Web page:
Referral guidanceReferral to the University Hospitals of North Midlands Tuberculosis Service can be made via your GP, practice nurse, health visitor or midwife.
We also welcome and encourage referrals from any other practitioners suspecting TB as a diagnosis as well as referrals from X ray departments, pathology and microbiology laboratories suspecting TB as a diagnosis on the basis of imaging or laboratory samples.
GPs and other referrers
Please fax urgent referrals to 01782 401075 or telephone the clinic on 03007900162 for advice. The team are happy to discuss cases.
If you are concerned about a possible diagnosis of active TB patients will be seen within 1 week of referral.
This is the vaccine that helps to protect against Tuberculosis (TB). BCG is no longer offered routinely to children in the United Kingdom. It has been replaced with a targeted programme for babies, children and young adults at higher risk of TB.
• All babies born or who have a parent or grandparent who were born in a country where there is a high number of cases.
Your midwife or health visitor should arrange a BCG if your baby falls into this category.
• Older children who have not had BCG may be screened for TB risk factors, and tested and vaccinated if appropriate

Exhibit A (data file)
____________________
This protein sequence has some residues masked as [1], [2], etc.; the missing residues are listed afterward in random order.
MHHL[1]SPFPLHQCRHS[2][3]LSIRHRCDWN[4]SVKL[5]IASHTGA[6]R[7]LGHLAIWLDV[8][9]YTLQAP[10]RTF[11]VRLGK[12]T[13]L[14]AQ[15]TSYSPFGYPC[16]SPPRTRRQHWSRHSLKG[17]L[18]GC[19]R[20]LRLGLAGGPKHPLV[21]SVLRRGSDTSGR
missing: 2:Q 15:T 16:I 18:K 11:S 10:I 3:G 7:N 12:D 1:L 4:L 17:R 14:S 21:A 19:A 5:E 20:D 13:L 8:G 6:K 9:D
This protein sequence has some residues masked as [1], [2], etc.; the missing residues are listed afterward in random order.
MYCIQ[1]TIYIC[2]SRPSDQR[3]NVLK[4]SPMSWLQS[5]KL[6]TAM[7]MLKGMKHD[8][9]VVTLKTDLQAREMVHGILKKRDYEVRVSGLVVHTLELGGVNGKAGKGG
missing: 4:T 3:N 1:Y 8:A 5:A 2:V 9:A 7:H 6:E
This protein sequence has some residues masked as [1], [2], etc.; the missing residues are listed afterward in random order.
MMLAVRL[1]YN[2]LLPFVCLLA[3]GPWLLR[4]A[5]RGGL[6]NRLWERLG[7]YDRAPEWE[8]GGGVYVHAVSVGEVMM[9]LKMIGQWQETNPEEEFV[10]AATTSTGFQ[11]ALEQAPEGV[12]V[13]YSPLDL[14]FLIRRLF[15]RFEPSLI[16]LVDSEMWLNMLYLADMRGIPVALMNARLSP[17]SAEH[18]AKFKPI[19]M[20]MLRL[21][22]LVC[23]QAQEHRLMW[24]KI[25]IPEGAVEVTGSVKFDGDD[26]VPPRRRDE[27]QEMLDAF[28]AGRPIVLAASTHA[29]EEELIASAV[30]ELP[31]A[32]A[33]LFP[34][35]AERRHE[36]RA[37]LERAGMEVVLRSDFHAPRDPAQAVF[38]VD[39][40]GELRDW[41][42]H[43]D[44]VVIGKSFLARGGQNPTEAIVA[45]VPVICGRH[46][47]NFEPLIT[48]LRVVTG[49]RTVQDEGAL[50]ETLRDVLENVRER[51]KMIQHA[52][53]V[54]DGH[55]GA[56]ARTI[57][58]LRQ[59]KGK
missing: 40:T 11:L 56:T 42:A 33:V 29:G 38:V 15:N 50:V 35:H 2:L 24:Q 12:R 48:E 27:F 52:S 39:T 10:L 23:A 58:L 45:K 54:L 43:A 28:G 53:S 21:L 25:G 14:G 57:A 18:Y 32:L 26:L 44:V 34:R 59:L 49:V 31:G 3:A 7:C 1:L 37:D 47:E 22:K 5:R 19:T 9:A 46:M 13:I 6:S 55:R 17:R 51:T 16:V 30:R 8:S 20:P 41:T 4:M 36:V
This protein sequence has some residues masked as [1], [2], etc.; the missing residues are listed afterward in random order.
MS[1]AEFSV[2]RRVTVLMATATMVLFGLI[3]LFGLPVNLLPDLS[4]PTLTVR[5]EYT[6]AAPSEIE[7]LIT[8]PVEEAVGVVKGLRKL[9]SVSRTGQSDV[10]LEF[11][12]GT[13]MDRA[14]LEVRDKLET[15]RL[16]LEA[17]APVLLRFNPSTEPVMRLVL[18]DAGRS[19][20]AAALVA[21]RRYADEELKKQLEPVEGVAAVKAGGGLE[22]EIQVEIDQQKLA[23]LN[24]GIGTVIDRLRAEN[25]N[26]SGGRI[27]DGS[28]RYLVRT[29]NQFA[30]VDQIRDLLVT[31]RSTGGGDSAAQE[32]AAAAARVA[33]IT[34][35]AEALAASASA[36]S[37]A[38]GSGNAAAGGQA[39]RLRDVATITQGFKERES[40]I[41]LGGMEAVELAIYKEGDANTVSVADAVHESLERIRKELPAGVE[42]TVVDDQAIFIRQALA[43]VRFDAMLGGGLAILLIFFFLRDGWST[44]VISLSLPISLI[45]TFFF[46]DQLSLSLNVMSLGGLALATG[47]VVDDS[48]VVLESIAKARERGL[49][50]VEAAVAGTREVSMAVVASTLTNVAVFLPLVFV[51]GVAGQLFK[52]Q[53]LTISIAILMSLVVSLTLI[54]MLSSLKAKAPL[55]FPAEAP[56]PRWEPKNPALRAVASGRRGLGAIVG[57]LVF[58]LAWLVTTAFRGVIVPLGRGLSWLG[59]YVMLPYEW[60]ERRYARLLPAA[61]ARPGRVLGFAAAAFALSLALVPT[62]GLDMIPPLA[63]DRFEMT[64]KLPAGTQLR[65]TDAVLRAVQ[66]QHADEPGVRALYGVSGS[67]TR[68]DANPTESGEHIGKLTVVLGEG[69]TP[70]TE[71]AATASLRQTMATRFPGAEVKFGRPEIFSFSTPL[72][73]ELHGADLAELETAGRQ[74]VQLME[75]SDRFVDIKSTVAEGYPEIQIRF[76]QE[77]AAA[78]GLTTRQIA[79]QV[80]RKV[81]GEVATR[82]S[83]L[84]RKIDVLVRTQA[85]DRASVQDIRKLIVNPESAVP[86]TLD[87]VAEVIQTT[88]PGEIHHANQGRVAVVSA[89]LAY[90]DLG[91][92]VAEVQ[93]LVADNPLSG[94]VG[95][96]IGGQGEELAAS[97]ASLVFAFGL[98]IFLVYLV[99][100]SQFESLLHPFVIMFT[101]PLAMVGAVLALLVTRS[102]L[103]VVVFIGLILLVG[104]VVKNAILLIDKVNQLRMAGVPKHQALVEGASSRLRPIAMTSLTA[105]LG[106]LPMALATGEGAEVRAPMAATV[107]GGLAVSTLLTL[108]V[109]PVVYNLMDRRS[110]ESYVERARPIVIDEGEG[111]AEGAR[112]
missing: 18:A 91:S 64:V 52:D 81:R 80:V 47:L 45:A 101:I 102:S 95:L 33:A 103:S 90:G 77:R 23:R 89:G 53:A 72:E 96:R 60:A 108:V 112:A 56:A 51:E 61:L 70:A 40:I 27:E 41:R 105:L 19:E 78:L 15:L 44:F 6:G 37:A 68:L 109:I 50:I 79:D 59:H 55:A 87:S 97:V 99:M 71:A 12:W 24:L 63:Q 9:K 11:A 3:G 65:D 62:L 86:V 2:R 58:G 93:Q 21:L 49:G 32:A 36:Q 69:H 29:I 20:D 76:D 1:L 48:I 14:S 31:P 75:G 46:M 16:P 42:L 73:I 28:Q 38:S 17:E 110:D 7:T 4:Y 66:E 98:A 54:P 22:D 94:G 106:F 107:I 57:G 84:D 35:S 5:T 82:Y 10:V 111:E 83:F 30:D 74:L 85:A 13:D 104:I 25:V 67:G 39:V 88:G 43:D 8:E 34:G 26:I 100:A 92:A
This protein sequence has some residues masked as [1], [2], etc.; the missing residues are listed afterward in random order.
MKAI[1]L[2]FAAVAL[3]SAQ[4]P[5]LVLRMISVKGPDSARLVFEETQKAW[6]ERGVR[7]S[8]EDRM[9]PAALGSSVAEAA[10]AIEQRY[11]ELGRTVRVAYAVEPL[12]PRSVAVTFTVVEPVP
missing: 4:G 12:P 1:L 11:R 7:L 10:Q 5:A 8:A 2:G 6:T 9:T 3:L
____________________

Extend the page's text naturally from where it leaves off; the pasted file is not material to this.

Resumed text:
Please ask your school nurse, health visitor or practice nurse if you feel your child is at increased risk and has not been vaccinated.
•Occupational groups such as those working in healthcare, laboratory staff, veterinary staff, veterinary staff, prison staff, staff of care homes for the elderly and staff of hostels for the homeless
If you are in one of these groups and have not previously been vaccinated you should contact your occupational health provider.
What is TB?
Tuberculosis (TB) is an illness caused by bacteria. TB most commonly affects the lungs, but you can get TB in almost any part of the body. TB is curable with a course of antibiotics, usually lasting 6 months. TB in the lungs is the only type of TB that can be infectious, which means it can be passed on to other people. Most people will not be infectious within 2 weeks of starting to take the correct treatment.
How common is TB?
TB is much less common in the UK than it was early last century, but the number of TB cases has been rising since about 1990. TB is very common in some developing countries where people cannot easily access the drugs they need to get better.
How is TB diagnosed?
If the doctor thinks you may be ill with TB in the lungs they will ask you to give a sputum (phlegm) sample, which will be tested for TB bacteria. If the doctor thinks you may have TB in another part of your body they may do the same test using a sample of fluid or tissue.
What are the symptoms of TB?
People who are ill with TB may have some of the following symptoms
• a cough that lasts for more than 3 weeks
•fever (high temperature)
• night sweats
•unexplained weight loss
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